Synagogue Volunteers Join Forces With U.S. Veterans to Help Refugee Family

By Gabe Cahn,

When Ibrahim* signed on to serve as an interpreter for the U.S. military in Afghanistan, he knew there would be risks. Helping the American forces in his home country would almost certainly put him and his family in danger.

But he may not have expected that several years later, on a summer Sunday afternoon in Queens, a makeshift caravan of U.S. veterans, just like the people he had bravely served alongside, and a group of Manhattan-based synagogue volunteers, would show up to help furnish his family’s new home.

In May, Ibrahim and his family arrived in New York to start a new life in the United States after obtaining Special Immigrant Visas. The SIV program was established by Congress to provide sanctuary for nationals of Afghanistan and Iraq who risked their lives working with the U.S. military and were then left vulnerable in their home countries.

“We have a special responsibility and owe a particular debt of gratitude to SIV recipients because of the critical work they did to help keep the America safe,” said Matthew Lester, one of the leaders of the New York Chapter of Veterans for American Ideals, a nonpartisan group that supports the SIV program. “I want to ensure that the United States is on the right side of history when it comes to protecting the world's most vulnerable.”

Once they get to America, Special Immigrant Visa holders are eligible for the same integration services provided to refugees during their first 30 to 90 days in the country. After Ibrahim arrived, he contacted HIAS New York for this initial assistance, which includes things like registering for health and social services and getting his children enrolled in school.

Lisa Habersham, Ibrahim’s case manager at HIAS, learned that his family lacked some basic items for their home, such as linens, an air conditioner and enough clothes for their children. So together with HIAS Program Specialist Isabel Burton, she contacted the Synagogue Coalition for the Refugee and Immigration Crisis, a group of more than a dozen Manhattan synagogues that has mobilized thousands of Jewish New Yorkers in support of refugees.

Within days, Elaine Klein of B’nai Jeshurun and Charlie Davidson of Ansche Chesed had compiled a list of needs and collected dozens of donated items for Ibrahim’s family. Congregants gave everything from sheets, towels and kitchen equipment, to a television, computer and bicycles for his kids.

“Individual people, individual synagogues can only do so much,” explained Klein, who is the co-chair of the Refugee and Immigration Committee at B'nai Jeshurun. “Groups are always better.”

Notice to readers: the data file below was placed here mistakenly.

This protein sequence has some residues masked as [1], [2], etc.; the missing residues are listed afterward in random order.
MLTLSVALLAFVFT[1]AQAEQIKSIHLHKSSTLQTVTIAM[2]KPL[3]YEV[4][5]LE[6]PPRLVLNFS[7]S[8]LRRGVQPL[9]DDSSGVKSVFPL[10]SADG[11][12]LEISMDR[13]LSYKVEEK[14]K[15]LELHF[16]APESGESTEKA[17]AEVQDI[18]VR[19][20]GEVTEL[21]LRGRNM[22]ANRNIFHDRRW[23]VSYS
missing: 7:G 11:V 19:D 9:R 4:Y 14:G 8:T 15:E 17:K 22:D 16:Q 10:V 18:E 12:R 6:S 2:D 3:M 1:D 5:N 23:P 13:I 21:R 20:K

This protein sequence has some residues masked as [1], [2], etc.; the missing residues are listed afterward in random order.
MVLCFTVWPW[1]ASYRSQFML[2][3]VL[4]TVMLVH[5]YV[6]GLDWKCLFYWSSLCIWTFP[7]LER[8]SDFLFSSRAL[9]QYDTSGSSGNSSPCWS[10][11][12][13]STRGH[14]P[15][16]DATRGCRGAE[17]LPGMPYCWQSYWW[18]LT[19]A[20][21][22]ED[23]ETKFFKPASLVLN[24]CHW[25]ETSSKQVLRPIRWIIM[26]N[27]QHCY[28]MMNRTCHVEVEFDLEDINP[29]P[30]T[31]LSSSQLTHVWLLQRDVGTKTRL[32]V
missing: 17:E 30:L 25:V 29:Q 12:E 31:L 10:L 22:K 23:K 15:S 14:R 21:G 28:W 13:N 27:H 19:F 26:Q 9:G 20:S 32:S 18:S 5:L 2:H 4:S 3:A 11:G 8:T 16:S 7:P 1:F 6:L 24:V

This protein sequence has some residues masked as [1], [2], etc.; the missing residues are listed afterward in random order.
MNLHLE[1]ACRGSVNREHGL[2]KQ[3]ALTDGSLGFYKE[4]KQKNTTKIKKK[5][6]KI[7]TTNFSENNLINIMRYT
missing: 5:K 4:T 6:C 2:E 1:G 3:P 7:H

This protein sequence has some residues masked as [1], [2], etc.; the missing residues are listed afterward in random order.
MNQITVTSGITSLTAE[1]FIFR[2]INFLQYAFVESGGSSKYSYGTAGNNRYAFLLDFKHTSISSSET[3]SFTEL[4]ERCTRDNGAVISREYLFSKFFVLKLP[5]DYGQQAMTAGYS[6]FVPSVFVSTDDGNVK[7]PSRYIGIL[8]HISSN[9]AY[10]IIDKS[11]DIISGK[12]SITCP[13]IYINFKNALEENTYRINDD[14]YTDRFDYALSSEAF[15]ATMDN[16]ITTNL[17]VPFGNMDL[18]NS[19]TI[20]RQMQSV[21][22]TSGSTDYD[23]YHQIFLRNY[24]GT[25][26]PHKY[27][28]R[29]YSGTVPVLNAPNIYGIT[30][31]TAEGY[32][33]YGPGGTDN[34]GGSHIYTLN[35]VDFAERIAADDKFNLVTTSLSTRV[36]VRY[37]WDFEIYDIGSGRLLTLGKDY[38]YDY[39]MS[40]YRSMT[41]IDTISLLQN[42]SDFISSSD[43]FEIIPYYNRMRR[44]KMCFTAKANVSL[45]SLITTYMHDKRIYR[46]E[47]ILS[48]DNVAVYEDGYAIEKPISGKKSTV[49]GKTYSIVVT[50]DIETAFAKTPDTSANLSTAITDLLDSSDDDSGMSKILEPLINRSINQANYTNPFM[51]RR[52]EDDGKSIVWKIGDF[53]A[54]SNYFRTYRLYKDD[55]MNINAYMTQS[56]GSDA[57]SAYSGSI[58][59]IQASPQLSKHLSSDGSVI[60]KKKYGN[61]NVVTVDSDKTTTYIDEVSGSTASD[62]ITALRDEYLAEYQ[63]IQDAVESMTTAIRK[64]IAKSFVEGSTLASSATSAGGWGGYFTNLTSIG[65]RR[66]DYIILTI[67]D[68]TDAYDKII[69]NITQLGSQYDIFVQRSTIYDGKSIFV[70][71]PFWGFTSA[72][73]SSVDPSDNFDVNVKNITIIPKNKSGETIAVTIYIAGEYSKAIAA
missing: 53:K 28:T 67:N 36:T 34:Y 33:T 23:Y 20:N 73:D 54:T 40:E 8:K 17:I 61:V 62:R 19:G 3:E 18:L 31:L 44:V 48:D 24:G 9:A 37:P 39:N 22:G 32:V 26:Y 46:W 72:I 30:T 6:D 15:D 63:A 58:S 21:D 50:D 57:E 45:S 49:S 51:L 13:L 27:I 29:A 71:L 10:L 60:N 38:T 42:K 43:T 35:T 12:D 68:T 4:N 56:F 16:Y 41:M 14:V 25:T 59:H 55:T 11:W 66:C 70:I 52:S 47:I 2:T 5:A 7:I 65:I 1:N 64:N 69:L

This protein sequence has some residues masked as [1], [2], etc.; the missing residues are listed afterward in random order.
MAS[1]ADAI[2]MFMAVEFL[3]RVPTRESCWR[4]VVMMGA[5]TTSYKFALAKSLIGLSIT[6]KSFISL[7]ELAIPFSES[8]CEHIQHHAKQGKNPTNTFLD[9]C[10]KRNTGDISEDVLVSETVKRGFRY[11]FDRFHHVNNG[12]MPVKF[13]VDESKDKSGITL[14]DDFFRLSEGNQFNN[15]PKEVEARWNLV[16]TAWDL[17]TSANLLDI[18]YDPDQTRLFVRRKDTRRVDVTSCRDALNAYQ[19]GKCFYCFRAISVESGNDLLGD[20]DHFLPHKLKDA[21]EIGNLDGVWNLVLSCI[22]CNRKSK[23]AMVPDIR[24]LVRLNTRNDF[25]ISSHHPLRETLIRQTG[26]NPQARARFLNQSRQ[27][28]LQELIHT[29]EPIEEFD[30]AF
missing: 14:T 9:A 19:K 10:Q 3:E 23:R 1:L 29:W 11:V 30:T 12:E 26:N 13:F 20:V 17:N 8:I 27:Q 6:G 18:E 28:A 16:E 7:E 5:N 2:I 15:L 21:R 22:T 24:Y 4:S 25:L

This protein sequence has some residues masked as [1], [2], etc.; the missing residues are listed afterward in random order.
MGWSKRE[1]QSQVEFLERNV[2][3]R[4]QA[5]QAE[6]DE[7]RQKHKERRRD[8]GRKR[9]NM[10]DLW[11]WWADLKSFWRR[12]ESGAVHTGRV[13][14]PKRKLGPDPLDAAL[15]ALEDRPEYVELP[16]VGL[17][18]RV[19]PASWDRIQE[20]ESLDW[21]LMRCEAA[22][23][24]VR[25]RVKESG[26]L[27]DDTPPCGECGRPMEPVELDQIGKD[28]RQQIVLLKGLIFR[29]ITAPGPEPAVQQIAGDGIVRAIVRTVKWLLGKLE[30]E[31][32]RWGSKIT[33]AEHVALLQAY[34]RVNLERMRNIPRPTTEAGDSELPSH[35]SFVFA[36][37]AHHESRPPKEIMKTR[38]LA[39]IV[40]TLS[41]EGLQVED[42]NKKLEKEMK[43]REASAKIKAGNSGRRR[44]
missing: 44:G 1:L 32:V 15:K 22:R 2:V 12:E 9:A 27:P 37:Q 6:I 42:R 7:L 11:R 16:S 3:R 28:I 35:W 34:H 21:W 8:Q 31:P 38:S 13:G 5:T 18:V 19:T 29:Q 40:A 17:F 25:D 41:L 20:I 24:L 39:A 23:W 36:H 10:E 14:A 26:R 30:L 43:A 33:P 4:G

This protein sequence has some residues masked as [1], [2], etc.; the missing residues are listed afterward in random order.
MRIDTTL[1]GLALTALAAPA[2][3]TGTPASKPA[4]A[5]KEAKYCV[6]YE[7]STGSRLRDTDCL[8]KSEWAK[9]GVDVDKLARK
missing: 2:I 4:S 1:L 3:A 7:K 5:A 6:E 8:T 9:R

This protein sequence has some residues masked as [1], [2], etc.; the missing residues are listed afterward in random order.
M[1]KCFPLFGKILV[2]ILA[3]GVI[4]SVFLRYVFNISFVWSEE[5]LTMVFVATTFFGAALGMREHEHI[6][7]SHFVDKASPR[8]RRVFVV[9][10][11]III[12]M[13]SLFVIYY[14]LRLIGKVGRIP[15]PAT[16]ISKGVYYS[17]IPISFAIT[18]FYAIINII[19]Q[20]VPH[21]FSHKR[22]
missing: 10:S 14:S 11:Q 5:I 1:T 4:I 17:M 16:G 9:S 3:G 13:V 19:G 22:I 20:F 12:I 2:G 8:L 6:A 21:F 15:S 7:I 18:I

Meanwhile, Veterans for American Ideal’s Matthew Lester caught wind of the donation drive for a newly arrived SIV family in New York. He knew his group had to get involved.

“As veterans, we aren't in the habit of waiting for someone else to get the job done,” Lester told “When we see someone who has put it all on the line for our country, we want to do everything we can to help them.”

In less than 24 hours, three VFAI members had signed up to assist the synagogue volunteers with delivering the donations to Ibrahim’s new home, and several others offered to help contribute key items.

On Sunday, June 25, the synagogue coalition volunteers and veterans met on Manhattan’s Upper West Side, gathered the donated goods outside Ansche Chesed, loaded them up into cars and vans, and drove to Ibrahim’s home to deliver them.

“I cannot begin to express my appreciation for all that they did and gave to me and my family,” Ibrahim said. “The volunteers were loyal and committed.”

“What made this such a powerful experience was the passionate commitment of the vets, who have been working so hard to save and help resettle SIV families like the one we helped,” said Klein.

“If there's one aspect of American history that I think is undeniable, it's that our country's founders intended for the U.S. to be a place to which oppressed people could come to build a new life in a free country,” added Lester.

“I would urge every American to seek out a refugee and hear their story. Sit with a refugee and really get to know them,” Lester continued. “You might be surprised how similar their story is to that of your grandparents or great-grandparents.”

While there are no specific plans to date, both VFAI and the Synagogue Coalition for the Refugee and Immigration Crisis hope to continue working together with HIAS to assist refugees.

*Name has been changed to protect the client’s privacy.

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